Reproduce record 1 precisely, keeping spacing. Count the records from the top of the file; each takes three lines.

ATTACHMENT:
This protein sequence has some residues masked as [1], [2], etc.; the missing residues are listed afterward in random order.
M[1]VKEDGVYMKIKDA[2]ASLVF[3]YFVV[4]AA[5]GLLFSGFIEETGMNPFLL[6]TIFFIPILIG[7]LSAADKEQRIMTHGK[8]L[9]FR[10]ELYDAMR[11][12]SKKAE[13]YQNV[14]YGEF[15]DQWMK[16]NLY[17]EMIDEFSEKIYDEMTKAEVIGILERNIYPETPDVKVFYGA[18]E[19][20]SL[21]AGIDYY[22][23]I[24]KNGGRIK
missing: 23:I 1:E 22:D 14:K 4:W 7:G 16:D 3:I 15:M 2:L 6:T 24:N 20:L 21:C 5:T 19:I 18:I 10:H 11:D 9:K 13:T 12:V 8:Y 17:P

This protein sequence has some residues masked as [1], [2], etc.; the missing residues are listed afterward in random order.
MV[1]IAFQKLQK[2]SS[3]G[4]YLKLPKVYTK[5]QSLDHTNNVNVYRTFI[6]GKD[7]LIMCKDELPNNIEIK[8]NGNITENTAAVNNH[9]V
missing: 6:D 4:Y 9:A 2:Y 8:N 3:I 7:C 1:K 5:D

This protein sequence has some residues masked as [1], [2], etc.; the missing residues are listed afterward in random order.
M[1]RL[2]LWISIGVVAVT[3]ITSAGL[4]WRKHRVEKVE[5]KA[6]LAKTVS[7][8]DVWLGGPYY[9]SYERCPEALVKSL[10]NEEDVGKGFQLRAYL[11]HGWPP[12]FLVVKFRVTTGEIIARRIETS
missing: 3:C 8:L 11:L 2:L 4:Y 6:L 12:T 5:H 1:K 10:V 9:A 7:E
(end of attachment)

This protein sequence has some residues masked as [1], [2], etc.; the missing residues are listed afterward in random order.
M[1]VKEDGVYMKIKDA[2]ASLVF[3]YFVV[4]AA[5]GLLFSGFIEETGMNPFLL[6]TIFFIPILIG[7]LSAADKEQRIMTHGK[8]L[9]FR[10]ELYDAMR[11][12]SKKAE[13]YQNV[14]YGEF[15]DQWMK[16]NLY[17]EMIDEFSEKIYDEMTKAEVIGILERNIYPETPDVKVFYGA[18]E[19][20]SL[21]AGIDYY[22][23]I[24]KNGGRIK
missing: 23:I 1:E 22:D 14:K 4:W 7:G 16:D 3:I 15:M 2:L 6:T 24:N 20:L 21:C 5:T 19:I 18:I 10:H 11:D 9:K 13:T 12:V 8:Y 17:P